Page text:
The California News Service plans to use Twitter to help them not only figure out who will win this year, but determine the actual vote share. The "Voting With Your Tweet" experiment is the brainchild of UC Berkeley doctoral candidate Mark Huberty. He analyzed Twitter from 365 Congressional races in 2010 and found that his model picked the winner (after the fact) 92% of the time.
From Pacific Standard:
Huberty “trained two machine learning algorithms to determine what word features of those tweets best predicted whether the Democratic or Republican party candidate won each race.” So in its current incarnation …
"We think the finished algorithm works like this:
First, it identifies from the language in a candidate’s tweets whether they are the incumbent or challenger. Since incumbents win about 85% of the time, this provides a good baseline.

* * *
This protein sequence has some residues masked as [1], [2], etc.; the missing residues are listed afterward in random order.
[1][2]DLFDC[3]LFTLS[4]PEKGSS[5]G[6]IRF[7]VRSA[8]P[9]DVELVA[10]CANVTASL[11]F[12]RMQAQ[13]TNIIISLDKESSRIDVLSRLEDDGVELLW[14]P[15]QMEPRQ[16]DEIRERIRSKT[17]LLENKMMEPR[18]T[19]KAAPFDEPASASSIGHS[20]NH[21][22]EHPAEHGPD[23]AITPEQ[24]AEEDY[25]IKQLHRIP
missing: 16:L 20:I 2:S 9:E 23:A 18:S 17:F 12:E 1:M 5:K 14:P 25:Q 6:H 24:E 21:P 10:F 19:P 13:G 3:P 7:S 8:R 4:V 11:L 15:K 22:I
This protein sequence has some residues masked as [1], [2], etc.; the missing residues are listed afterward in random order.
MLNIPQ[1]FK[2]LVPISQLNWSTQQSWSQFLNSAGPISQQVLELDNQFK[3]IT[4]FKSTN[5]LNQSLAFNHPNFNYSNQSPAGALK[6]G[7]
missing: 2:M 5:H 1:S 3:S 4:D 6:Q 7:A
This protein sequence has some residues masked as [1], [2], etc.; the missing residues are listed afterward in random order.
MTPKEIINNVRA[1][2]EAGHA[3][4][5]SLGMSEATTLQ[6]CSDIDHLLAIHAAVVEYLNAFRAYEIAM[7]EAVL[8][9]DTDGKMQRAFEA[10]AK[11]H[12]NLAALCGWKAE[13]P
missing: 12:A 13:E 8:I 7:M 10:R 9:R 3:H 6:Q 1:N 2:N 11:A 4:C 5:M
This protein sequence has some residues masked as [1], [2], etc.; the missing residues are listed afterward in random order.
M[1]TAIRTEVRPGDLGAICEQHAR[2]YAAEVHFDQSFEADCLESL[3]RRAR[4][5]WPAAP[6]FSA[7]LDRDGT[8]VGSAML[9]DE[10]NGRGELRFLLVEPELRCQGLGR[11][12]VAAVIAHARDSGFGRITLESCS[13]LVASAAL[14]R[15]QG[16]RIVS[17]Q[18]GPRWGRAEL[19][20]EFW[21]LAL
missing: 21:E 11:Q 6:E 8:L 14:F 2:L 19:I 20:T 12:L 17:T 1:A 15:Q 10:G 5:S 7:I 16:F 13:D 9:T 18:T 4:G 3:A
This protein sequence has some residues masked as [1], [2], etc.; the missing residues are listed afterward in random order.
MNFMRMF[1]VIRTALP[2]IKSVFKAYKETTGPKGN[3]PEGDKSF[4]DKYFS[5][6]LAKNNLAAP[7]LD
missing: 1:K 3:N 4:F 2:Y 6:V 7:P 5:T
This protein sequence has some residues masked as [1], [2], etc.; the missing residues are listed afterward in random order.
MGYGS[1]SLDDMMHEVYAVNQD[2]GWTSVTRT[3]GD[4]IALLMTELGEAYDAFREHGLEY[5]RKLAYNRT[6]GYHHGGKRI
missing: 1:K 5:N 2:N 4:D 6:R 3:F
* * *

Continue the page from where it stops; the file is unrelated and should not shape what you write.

It then adjusts the baseline prediction based on sentiment and action-related phrases. For instance, “voted hcr” (indicating that the incumbent voted for health care reform) was one of the most influential predictors alongside incumbency-related phrases. The algorithm weights those phrases positively or negatively, depending on how predictive they were of a candidate winning or losing."
Right now, the model predicts all four Republicans will win in Utah this year. The vote share prediction (as of October 31) says Rob Bishop will beat Donna McAleer by a 58-42% margin. Chris Stewart is predicted to top Jay Seegmiller 56-43%. Jason Chaffetz will run away with his race gathering 88% of the vote. The site picks Mia Love to beat Jim Matheson 52-48%.